Legislation requiring workers, including federal employees and military service members, to consent in writing to have their Social Security taxes deferred between now and the end of the year has the support of nearly 20 employee groups.
A group of 17 Senate Democrats have introduced legislation that would make President Trump’s controversial proposal allowing employers to defer workers’ payroll taxes between September and December optional for employees, including feds and members of the military.
In August, Trump signed a memorandum giving employers the option to defer Social Security taxes for the remainder of 2020. After most private sector businesses indicated they would not take part in the program, the Trump administration rolled it out across the federal government, making it mandatory for executive branch employees and military service members. Congress, the judiciary branch and the U.S. Postal Service all have elected not to defer their employees’ payroll taxes.
Making the deferral mandatory for federal workers has rankled federal employee groups, who have complained the implementation has been “chaotic and confusing” and fear that it will leave workers on the hook for an effective pay decrease when agencies have to recoup the deferred taxes next year.
The Protecting Employees from Surprise Taxes Act, introduced by Sen. Chris Van Hollen, D-Md., would require all employers, including the federal government, to have written consent from an employee to defer collection of their payroll taxes. If an employer has not received an opt-in from their employee, as is the case with federal agencies that began deferring the taxes last month, the employer would be liable for the deferred tax collection.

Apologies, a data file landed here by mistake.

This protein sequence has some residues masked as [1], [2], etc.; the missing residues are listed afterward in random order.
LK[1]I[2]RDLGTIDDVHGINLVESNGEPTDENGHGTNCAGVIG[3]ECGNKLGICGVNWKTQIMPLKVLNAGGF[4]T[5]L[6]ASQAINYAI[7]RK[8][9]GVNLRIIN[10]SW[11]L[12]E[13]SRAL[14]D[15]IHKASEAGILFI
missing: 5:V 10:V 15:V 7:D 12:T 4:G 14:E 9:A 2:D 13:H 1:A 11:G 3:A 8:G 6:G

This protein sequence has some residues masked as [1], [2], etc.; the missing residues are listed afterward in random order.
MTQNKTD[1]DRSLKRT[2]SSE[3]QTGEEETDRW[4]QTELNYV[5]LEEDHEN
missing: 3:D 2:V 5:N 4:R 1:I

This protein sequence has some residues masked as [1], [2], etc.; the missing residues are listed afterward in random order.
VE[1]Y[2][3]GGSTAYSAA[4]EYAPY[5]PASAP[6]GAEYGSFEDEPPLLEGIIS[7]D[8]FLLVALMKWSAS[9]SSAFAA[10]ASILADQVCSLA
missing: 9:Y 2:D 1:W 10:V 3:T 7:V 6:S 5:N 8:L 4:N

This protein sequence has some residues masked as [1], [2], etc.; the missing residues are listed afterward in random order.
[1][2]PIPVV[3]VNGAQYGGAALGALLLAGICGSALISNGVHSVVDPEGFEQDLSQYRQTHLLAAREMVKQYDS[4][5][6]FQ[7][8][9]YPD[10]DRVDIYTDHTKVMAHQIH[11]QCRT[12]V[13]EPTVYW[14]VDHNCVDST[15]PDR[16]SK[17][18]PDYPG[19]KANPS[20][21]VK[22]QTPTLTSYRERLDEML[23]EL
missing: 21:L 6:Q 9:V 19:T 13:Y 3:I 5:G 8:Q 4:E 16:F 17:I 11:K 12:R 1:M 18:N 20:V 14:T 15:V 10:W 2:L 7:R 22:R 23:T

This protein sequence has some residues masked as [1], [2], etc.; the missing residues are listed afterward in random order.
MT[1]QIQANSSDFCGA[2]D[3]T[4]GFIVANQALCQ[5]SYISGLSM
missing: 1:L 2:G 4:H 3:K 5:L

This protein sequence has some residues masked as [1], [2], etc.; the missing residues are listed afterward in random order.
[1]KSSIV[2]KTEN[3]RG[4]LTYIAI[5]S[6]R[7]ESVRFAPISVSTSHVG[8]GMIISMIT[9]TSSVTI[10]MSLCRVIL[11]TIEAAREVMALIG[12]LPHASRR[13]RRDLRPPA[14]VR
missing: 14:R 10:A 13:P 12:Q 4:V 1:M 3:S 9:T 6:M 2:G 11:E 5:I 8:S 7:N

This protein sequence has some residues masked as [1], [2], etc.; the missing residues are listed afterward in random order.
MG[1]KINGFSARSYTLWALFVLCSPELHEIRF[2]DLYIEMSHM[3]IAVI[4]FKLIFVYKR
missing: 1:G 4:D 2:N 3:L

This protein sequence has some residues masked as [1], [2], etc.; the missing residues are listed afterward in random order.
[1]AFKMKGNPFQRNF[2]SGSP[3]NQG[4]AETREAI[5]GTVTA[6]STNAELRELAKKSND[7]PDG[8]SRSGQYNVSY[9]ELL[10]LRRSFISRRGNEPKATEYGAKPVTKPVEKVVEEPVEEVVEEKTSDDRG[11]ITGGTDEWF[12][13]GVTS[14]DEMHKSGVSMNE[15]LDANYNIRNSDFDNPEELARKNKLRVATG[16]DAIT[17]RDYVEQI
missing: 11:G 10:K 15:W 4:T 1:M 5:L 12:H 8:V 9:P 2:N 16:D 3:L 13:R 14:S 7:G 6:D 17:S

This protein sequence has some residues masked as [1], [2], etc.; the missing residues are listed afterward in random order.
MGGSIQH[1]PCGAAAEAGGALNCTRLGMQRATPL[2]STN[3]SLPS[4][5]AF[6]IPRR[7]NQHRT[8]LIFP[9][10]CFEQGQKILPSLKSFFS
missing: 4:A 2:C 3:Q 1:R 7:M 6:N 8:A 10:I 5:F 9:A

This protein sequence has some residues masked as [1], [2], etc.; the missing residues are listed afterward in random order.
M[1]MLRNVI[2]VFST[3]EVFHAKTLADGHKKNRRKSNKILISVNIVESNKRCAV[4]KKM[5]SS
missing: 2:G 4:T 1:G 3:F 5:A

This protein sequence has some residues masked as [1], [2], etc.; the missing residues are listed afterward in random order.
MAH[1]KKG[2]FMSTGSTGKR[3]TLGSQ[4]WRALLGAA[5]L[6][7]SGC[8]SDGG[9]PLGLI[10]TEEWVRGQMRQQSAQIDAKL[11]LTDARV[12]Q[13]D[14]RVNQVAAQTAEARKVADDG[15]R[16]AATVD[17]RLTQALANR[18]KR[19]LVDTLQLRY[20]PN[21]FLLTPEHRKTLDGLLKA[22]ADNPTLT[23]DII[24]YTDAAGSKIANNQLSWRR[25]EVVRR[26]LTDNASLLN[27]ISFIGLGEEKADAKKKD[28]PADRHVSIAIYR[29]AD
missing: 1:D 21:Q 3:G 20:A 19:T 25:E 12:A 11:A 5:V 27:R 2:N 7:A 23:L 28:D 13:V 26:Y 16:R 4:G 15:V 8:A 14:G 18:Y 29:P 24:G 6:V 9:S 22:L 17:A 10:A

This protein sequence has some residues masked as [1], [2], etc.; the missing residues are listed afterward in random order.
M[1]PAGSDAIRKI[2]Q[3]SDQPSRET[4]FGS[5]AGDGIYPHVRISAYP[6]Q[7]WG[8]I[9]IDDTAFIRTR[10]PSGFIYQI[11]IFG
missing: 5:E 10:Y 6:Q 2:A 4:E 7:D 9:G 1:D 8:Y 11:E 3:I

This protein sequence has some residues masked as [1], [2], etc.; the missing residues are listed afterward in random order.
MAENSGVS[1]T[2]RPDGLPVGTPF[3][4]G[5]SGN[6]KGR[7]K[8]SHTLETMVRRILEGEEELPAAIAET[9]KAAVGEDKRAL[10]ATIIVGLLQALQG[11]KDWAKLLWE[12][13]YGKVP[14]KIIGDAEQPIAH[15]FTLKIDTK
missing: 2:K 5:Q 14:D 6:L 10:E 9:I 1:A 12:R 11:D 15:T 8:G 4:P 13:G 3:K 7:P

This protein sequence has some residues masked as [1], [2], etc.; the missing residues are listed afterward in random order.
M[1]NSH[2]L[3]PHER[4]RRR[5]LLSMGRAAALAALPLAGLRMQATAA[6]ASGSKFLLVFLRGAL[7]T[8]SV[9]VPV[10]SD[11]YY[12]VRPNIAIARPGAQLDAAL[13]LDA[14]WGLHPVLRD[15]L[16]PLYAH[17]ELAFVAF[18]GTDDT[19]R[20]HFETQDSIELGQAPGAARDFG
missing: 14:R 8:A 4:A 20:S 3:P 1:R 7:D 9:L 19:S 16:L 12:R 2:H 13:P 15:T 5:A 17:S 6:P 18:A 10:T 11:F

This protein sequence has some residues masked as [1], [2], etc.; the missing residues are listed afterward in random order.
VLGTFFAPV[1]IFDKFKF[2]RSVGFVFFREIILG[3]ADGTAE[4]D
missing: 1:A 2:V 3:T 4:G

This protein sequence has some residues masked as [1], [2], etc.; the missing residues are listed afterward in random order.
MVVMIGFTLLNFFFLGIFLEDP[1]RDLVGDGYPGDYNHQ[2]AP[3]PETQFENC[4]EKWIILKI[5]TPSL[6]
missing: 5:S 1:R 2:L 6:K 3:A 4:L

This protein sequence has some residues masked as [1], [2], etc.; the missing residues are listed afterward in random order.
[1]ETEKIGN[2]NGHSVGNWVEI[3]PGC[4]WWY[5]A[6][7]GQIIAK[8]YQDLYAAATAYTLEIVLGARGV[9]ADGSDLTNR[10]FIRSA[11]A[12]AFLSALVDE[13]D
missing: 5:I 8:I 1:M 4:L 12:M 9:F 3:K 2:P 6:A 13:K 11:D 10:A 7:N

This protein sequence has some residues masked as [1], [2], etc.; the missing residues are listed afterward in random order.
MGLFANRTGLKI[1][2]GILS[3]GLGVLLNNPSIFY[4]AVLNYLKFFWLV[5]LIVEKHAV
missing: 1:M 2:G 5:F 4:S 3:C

“President Trump is using federal employees and our troops as pawns in his payroll tax scheme, and it’s unacceptable,” Van Hollen said. “During this time of heightened uncertainty, our public servants deserve the ability to choose what makes most sense for them and their pocketbooks. That’s why the president’s payroll tax deferral must be made optional.”
The bill already has the support of nearly 20 federal employee unions, professional associations and other employee groups.
“The president’s payroll tax deferral scheme is nothing more than a scam on hardworking federal employees—making their paychecks look bigger until the end of the year, when they’ll be hit with a surprise increase in their payroll taxes right after the holidays,” said Everett Kelley, national president of the American Federation of Government Employees.
National Treasury Employees Union National President Tony Reardon decried the payroll tax deferral as a “temporary loan program” and said that workers should have the ability to choose whether to participate.
“The Protecting Employees from Surprise Taxes Act would allow federal employees to opt out of this gimmick and protect themselves from the burdens of higher taxes and smaller paychecks starting in January,” he said. “Federal employees who want to participate in the deferral would be able to continue doing so, which is how the federal government should have structured the program in the first place.”